As stark as this move to transparency may seem, it has actually been some two decades in the making. An unlikely proponent was Mr. Greenspan himself when, under his chairmanship, the Fed began to issue brief explanations after each monetary policy meeting, including the votes of each member of the Federal Open Market Committee, the central bank's policy body. This was in contrast to the first eight decades of the Fed's existence, when the Fed would simply buy or sell securities in the market to try to affect credit conditions -- so-called open market operations -- without acknowledging its actions or revealing its intentions.
Under Mr. Bernanke, lips have loosened rapidly with quarterly news conferences, forecasts by F.O.M.C. members of key economic indicators, countless testimonies before Congress and, now, the explicit adoption of a 2 percent inflation goal.
The advantage of such glasnost is that it can give the Fed greater bang for its buck. Buying more government bonds may bring down interest rates today, but getting people to believe that the Fed will continue such "accommodative" policies adds to the potency of its actions in two ways: expectations of future borrowing costs stay low, and uncertainty about future monetary policy (and hence, future borrowing costs) declines. Such knowledge lets firms be more confident about investing and hiring, and gives homeowners and potential home buyers more faith that mortgages will stay affordable, providing support for the housing market.
Entirely fitting that it is W's chairman who has made the Fed a more republican institution.
Posted by orrinj at 5:10 AM
"CROP, GET YOUR GUT-TAR...":
Mr. Cropper, pianist Booker T. Jones
, trumpeter Wayne Jackson and Mr. Cauley recalled how the song was written and recorded, why sounds of surf and gulls were added, and the story behind Redding's famed whistling. Edited from interviews:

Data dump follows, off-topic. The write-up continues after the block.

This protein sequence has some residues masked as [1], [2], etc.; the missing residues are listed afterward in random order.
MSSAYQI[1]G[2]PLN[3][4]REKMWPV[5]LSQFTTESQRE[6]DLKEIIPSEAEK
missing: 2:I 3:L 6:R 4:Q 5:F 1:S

Usually when Otis came to town, he waited until he checked into the Holiday Inn before calling me to work with him on songs in his room. This time he couldn't wait. He said, "Crop, I've got a hit. I'm coming right over."
When Otis walked in, he said, "Crop, get your gut-tar." I always kept a Gibson B-29 around. He grabbed it, tuned it to an open E-chord, which made the guitar easier to play slide. Then Otis played and sang a verse he had written: Sittin' in the mornin' sun/I'll be sittin' when the evenin' come/Watching the ships roll in/And then I watch 'em roll away again.
I said, "Otis, hold on. If a ship rolls, it will take on water and sink." He said, "That's what I want, Crop." So we let it go and worked on the rest of the song.
Otis told me he had started writing the song while playing in San Francisco. Producer Bill Graham must have let him stay on his houseboat in Sausalito, because Neil Young told me he had stayed on the boat right after Otis had left to come back East.
When Otis and I finished writing the rest of the song's music and lyrics, I arranged the song and we scheduled studio time. On the date, I was on acoustic guitar, [Donald] Duck Dunn
on bass, Al Jackson on drums, Booker on piano, Wayne Jackson on trumpet and two other horns.